Weekly periodic maintenance checks of your toilet will conserve water and prevent high water bills. There are leak detection and prevention devices available at your local hardware store. This is a great investment to help prevent high water bills.

Other Places to Look for Leaks

Furnace Humidifier - A furnace humidifier needs a continuous supply of water, often supplied by a line or tubing plumbed directly into the mechanism, which will be attached to your furnace. Control valves can stick open, causing water to flow through the humidifier using 1 to 2 gallons of water per minute. Customers should also remember that if you have the humidifier setting on high or even medium setting, it could be running 24 hours a day during very low temperatures. If you think you have a leak with your furnace humidifier, call the company that installed it or a contractor who specializes in furnace humidifiers.

Water Softener - Control valves can stick on water softeners, causing them to continuously recharge or “regenerate”. If this happens, you will need to turn the softener off and call the company who installed it or a repair company.

Ice Maker - Automatic refrigerator ice-makers have a water supply line or tubing. This tubing can develop a leak, sometimes even inside a wall.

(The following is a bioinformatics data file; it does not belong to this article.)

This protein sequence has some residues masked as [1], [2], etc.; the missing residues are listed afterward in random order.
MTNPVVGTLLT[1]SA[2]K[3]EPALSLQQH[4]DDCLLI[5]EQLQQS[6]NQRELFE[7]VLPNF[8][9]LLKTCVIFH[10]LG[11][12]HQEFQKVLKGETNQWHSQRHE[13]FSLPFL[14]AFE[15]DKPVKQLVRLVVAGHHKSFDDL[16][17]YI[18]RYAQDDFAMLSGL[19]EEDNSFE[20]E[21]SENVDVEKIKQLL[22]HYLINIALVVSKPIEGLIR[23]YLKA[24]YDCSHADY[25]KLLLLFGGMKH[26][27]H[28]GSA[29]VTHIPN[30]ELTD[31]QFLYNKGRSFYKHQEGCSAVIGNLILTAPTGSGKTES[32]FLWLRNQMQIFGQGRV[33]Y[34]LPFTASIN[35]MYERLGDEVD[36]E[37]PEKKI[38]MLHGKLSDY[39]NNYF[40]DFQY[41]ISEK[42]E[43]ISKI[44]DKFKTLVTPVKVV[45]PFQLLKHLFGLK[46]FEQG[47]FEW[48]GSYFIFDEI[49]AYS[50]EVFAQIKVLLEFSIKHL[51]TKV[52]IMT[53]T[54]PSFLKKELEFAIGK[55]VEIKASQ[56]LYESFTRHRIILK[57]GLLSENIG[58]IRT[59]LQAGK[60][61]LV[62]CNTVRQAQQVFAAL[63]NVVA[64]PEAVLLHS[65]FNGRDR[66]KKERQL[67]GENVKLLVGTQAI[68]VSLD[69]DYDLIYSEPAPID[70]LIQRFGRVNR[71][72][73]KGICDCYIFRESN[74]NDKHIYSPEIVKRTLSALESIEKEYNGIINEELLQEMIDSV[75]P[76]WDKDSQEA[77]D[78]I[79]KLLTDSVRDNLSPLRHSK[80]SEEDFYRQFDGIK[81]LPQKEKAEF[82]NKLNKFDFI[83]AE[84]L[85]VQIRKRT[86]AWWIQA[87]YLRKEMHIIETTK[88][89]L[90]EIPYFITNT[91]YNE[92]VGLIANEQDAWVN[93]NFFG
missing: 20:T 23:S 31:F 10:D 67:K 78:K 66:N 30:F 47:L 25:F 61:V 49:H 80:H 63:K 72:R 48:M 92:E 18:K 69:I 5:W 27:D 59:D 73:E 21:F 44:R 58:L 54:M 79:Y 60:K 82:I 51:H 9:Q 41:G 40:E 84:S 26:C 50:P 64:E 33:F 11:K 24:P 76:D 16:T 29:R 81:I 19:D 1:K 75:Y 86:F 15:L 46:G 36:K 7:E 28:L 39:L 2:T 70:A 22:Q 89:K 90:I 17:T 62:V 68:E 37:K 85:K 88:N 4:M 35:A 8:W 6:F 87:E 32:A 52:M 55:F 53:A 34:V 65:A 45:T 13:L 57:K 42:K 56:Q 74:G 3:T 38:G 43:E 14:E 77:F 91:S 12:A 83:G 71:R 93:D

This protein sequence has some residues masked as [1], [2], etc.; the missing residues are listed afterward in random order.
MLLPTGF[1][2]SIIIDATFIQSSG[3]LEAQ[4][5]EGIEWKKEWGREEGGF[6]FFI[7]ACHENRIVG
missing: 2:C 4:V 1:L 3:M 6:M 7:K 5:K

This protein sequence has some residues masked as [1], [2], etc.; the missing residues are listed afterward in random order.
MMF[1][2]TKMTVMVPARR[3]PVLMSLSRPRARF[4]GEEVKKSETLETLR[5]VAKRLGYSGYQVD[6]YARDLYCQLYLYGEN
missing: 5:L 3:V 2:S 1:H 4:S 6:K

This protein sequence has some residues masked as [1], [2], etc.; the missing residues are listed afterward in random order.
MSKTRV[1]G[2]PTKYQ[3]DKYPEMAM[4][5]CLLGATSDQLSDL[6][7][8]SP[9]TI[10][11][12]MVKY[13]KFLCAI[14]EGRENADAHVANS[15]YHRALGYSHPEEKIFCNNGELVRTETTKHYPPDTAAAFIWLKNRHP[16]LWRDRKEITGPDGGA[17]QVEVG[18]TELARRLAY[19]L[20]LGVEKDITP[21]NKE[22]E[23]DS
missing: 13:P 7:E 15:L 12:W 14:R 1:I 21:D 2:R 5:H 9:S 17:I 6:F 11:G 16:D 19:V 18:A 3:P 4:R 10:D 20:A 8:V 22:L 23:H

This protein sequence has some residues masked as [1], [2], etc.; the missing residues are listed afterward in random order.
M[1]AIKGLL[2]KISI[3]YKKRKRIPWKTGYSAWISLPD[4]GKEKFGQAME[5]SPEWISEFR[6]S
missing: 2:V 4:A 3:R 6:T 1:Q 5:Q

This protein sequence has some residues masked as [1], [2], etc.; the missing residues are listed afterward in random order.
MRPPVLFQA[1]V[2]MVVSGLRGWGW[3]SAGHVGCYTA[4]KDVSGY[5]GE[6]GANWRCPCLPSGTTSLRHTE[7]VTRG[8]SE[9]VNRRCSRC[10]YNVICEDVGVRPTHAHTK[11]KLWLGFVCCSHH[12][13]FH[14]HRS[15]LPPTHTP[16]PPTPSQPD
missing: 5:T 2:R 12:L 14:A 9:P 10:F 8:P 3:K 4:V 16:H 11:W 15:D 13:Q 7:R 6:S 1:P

Sprinkler System - In-ground sprinkler systems can develop leaks that are very difficult to find. Look for wet spots in the yard. This can indicate that a station may be running too long or that it has a leak. If you think you have a leak in your sprinkler system, call the company that installed it or a company that specializes in sprinkler systems. Be sure to drain your system before cold winter temperatures freeze the lines and cause a break. Also, be sure that your main valve to the sprinkler system is turned off during winter temps.

Hot Water Tank - Water heaters can develop leaks at the fittings or from the drain valve at the bottom of the tank. Also, corrosion can eat through the inside liner. Flushing your water heater will help with build-up and corrosion. Your owners manual will let you know how often you would flush your water heater. Leakage from the hot water tank can go undetected for a long time if the tank is in the basement with a floor drain. A higher than normal electric, gas or water bill can be the result of a hot water tank leak.

Swimming Pool - To check your pool for a leak, fill a five gallon plastic bucket to approximately 1” from the top with pool water and mark the water level in the bucket. Mark the normal water level on the pool with tape, a wax pencil or crayon. Turn off all water filling devices. Place the bucket on a step in the pool and wait 24 hours. If the water level in the pool drops more than the water level in the bucket, you have a leak. If needed, contact a pool contractor who specializes in detecting swimming pool leaks.